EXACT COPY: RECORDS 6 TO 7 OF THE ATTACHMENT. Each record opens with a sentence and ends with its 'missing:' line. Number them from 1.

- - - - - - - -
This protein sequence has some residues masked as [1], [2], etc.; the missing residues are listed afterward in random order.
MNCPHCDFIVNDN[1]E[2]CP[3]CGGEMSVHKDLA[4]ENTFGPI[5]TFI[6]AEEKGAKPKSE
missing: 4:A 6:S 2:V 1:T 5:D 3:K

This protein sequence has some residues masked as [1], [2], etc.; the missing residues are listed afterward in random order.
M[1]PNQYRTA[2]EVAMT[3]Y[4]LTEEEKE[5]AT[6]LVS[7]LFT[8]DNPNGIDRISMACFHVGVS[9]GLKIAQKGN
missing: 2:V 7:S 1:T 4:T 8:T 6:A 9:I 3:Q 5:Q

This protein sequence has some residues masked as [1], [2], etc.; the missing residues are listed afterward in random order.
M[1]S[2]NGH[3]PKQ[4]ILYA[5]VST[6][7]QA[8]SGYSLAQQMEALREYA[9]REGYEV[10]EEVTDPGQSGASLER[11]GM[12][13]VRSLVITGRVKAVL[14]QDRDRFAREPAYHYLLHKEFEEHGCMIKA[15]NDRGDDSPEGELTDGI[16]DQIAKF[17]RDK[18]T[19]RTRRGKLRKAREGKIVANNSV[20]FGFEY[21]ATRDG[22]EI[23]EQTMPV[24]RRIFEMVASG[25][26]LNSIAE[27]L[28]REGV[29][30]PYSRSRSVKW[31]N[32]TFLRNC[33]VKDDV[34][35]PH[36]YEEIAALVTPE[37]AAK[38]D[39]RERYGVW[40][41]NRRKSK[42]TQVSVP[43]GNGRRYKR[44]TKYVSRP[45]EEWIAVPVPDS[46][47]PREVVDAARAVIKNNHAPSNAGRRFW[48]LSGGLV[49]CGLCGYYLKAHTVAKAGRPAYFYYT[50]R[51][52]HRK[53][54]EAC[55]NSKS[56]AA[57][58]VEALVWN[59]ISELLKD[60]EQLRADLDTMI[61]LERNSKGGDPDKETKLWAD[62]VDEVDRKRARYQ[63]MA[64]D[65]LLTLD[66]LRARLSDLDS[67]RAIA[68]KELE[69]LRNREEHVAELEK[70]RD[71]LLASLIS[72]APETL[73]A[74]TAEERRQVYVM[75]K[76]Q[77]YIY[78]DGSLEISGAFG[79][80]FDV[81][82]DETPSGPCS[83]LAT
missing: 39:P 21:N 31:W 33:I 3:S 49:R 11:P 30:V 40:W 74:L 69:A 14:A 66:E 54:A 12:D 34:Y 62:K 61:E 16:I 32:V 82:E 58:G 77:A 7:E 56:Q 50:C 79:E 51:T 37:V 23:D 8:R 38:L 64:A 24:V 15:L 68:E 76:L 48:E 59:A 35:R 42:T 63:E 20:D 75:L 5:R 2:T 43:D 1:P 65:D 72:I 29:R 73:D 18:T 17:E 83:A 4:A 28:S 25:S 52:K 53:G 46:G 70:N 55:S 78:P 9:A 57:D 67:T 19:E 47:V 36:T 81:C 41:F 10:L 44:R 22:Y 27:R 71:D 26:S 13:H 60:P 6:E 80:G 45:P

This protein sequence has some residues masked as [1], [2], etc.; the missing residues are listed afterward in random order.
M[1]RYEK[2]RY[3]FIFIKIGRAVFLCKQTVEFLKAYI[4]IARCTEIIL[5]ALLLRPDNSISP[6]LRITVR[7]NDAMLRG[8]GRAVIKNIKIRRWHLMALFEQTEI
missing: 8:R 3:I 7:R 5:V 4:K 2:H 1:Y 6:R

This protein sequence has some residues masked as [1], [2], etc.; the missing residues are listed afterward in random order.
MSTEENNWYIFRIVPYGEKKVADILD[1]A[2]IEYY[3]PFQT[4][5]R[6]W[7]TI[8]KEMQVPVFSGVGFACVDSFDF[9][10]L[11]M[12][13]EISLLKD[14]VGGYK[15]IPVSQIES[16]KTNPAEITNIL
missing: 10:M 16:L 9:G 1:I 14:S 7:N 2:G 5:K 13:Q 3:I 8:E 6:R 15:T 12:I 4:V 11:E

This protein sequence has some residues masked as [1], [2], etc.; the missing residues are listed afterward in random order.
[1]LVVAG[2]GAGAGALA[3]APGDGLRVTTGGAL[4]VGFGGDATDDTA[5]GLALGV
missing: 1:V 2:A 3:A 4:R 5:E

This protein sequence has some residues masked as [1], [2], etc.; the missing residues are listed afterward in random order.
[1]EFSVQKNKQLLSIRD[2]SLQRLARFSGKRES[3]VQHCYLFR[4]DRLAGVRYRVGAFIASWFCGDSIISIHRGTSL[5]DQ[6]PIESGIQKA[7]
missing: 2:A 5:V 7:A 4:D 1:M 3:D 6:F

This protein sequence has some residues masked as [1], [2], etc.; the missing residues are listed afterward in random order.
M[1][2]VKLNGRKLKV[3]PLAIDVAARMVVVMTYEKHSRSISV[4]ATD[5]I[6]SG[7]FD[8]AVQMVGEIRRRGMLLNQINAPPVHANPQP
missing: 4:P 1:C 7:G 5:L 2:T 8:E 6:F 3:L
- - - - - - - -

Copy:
This protein sequence has some residues masked as [1], [2], etc.; the missing residues are listed afterward in random order.
[1]LVVAG[2]GAGAGALA[3]APGDGLRVTTGGAL[4]VGFGGDATDDTA[5]GLALGV
missing: 1:V 2:A 3:A 4:R 5:E

This protein sequence has some residues masked as [1], [2], etc.; the missing residues are listed afterward in random order.
[1]EFSVQKNKQLLSIRD[2]SLQRLARFSGKRES[3]VQHCYLFR[4]DRLAGVRYRVGAFIASWFCGDSIISIHRGTSL[5]DQ[6]PIESGIQKA[7]
missing: 2:A 5:V 7:A 4:D 1:M 3:D 6:F